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My setting has not had official parent meetings since I started there and I would like to hold one this term. I want to use it primarily as an opportunity for parents to comment on their children's profile and add their own views on their children's interests.

 

I am looking for ideas on format really and shared experience of what works and what doesnt..

 

Issues

1. we operate 9-3.30, when to have the parent meeting? Bearing in mind staff reluctance to do later but also working parents.

2. Some shy or less qualified staff will I know be reluctant to talk to their key children's parents alone.

 

Any help please!! Thank you

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Hi there,

 

We work from 8-5.30 and usually have parent consultations from 5.30 onwards. Any that are unable to attend then, usually make an alternative appointment with the key person. As you finish earlier, some parents may prefer to come in when they collect, in which case you may have to consider whether the child attends too. You could have later ones for the working parents. Depends on your staff, but we do get paid for our extra hours.

 

Some parents asked for more time, so we have extended each slot to 15 minutes. This proved popular when we tried it in November and I plan to do so from now on. It also meant less back-up and waiting time.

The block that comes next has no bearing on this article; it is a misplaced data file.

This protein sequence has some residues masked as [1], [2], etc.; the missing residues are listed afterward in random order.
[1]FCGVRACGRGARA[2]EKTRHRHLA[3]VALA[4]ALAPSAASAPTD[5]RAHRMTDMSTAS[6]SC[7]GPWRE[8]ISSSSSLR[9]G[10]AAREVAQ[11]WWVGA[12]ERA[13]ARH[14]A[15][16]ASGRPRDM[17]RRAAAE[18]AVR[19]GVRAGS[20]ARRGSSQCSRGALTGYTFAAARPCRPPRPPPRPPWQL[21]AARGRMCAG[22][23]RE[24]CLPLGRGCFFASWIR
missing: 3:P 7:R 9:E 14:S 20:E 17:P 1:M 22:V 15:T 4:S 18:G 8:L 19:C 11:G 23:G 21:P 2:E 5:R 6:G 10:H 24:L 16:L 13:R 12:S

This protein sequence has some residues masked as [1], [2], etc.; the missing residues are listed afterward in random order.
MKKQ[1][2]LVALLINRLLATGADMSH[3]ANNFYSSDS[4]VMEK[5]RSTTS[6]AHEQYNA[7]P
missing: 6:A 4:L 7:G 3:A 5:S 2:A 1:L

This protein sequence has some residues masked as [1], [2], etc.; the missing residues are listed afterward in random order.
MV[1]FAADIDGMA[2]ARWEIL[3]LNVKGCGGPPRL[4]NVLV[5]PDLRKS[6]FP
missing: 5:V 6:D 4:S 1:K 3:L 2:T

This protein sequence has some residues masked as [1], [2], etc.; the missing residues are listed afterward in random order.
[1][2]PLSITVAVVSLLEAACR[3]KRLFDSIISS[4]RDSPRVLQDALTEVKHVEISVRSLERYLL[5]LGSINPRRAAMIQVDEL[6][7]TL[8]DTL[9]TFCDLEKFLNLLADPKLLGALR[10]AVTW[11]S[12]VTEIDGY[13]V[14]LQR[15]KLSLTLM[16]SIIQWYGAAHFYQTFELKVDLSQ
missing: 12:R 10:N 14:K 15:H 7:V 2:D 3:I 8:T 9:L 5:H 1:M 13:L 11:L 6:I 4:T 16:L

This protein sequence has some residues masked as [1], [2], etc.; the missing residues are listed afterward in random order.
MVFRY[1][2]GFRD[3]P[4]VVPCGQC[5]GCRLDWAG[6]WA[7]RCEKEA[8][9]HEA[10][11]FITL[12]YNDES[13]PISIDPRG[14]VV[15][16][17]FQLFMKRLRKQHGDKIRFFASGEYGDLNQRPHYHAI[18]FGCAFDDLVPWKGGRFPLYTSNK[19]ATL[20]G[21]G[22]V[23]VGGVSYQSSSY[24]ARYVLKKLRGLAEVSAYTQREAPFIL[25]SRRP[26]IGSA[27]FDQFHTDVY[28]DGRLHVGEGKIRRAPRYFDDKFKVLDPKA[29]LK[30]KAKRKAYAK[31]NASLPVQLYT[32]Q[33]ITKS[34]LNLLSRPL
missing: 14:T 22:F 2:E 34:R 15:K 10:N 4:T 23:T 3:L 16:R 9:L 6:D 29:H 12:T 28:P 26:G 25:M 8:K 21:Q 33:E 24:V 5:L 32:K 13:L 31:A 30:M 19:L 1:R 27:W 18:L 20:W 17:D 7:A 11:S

I usually give colleagues a list of items to talk about, starting with the most important, which last time was to show them the new EYFS folders we had made. I stressed that it did not matter if they didn't get through the whole list, but at least it gives them some confidence about not drying up! I also try to time more experienced colleagues early, so that new ones can observe.However, we soon find that most parents love talking about their children and even the shyest people soon find it undaunting!

 

Good luck :o

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we have tried an afternoon meeting and evening one. To be honest i still do not know which worked the better (afternon one - some dads couldnt come because of work and the evening one babysitting was a problem). I just do the afternoon one now and say if it isnt conveineint i can make alternative arrangements to see parents anoter time. :o

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I have tried various ways over the last decade or so, and for the last couple of years I have done a 'stay and chat' on days when I have additional staffing. Over the course of half a term i encourage parents to make an appointment to cam and chat with me, or their keyperson. This seems to work well. They arrive with their children and spend the first 10 mins or so looking at their children's special files and the work on the wall and then we chat and look through the learning journey. If conversation lapses i bring up their child's photo file on the computer and set it to slideshow, and we talk about what the children are doing or how they felt at the time etc.